A pneumatic gripper uses compressed air to operate its jaws, also called fingers. These gripper fingers act a bit like human fingers by holding, handling, gripping the object into the required place. Most often these pneumatic grippers have 2 fingers (a parallel gripper or an angular gripper) or 3 fingers which use a single/ double acting cylinder for control purposes.
There are 2 main types of gripper, the angular and parallel gripper. The parallel gripper being the most popular and most widely used due to their simplicity and ability to work with different dimensions.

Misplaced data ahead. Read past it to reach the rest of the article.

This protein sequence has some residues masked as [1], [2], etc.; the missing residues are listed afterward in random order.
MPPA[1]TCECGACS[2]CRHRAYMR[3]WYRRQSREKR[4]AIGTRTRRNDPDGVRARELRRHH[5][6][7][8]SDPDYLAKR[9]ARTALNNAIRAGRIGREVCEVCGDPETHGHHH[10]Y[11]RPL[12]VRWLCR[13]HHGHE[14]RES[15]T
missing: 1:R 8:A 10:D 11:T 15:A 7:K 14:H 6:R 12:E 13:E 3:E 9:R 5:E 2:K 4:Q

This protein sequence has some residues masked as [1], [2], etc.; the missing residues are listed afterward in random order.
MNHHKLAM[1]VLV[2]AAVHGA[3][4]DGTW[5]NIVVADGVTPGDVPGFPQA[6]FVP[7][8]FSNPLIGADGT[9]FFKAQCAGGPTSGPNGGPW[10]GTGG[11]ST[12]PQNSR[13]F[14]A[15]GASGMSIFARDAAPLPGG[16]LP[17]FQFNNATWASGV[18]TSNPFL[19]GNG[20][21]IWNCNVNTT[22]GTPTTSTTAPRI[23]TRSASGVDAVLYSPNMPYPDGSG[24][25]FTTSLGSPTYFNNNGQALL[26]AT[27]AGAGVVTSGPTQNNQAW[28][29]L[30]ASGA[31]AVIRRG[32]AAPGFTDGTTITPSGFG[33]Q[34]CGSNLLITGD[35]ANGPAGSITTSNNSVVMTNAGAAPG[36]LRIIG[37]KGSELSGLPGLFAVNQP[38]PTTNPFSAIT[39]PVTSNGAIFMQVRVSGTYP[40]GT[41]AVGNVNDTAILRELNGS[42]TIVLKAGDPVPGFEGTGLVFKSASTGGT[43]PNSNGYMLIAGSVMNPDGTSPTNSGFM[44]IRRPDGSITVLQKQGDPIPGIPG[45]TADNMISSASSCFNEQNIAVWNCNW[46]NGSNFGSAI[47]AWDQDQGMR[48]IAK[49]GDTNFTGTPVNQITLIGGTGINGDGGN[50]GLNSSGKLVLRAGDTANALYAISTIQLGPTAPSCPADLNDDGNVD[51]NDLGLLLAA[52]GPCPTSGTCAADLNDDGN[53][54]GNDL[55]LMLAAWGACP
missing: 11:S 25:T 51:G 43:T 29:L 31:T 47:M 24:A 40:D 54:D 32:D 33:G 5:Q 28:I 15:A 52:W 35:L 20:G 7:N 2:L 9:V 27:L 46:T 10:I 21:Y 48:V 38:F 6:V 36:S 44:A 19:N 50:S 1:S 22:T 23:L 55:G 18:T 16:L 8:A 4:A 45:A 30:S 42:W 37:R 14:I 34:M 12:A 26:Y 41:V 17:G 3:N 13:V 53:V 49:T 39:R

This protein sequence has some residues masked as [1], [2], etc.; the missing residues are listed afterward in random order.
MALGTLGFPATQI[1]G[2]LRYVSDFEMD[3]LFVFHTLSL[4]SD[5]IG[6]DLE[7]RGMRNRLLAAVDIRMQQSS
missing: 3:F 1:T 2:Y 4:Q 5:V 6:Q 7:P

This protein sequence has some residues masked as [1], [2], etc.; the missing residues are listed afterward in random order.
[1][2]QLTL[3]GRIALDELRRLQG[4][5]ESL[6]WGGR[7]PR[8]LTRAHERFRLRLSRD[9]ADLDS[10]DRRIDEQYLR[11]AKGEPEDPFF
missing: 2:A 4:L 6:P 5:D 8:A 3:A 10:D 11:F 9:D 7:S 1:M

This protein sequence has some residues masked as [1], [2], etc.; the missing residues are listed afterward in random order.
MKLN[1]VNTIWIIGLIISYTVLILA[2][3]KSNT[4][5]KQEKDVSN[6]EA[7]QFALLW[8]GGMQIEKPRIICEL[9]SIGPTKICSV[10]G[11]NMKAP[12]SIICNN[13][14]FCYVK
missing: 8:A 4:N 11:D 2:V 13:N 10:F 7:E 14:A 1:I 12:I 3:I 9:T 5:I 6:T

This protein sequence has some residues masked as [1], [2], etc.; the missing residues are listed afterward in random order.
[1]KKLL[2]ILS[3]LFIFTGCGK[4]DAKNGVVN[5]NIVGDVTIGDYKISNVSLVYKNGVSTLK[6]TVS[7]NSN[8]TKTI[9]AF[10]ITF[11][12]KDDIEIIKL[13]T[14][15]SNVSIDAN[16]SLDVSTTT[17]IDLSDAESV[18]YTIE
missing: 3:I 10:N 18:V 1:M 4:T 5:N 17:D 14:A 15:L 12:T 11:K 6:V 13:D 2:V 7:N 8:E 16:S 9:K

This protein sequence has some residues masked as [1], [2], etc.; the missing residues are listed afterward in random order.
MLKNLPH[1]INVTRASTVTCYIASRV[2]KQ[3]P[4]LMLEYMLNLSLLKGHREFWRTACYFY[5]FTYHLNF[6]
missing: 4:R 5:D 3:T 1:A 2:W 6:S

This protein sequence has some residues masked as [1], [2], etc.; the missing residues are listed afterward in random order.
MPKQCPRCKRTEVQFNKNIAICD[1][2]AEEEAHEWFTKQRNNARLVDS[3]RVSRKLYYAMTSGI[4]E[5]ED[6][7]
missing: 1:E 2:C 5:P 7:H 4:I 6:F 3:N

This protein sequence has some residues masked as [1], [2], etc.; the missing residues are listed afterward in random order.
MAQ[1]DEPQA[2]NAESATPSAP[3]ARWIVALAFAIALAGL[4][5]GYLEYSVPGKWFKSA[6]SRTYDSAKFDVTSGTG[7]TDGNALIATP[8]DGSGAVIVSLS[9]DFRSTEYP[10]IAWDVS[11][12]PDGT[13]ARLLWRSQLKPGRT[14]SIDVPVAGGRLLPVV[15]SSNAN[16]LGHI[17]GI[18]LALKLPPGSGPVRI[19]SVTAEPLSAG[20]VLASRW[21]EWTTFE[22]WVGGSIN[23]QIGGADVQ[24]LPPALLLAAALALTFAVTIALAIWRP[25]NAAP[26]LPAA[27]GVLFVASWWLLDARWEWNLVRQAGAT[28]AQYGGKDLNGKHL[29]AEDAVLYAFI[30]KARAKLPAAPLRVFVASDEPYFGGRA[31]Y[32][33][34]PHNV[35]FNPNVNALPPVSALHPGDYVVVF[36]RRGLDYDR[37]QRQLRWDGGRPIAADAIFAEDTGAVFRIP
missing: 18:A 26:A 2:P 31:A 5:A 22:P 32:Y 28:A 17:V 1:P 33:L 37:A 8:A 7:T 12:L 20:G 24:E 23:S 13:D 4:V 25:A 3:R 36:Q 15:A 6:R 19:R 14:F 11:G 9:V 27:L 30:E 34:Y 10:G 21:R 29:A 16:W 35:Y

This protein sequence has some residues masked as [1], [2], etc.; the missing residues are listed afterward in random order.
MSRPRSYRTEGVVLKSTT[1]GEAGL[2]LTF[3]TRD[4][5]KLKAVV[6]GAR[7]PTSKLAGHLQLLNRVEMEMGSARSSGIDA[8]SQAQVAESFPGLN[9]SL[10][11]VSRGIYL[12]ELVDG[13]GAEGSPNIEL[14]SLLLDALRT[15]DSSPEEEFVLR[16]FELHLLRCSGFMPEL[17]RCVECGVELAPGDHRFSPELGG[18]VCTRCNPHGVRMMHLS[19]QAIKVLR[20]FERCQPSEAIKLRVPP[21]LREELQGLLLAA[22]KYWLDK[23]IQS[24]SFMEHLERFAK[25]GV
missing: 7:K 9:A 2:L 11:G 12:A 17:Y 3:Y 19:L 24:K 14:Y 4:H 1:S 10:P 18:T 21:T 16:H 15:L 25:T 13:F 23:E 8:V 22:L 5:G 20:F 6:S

Common place for a pneumatic gripper is as part of an automation process, where individual items such as tiny semiconductors to much larger parts such as car engines are manufactured, equally grippers are often added to robotics to enable and assist them with pick and place work in particular as well as with other interactions.
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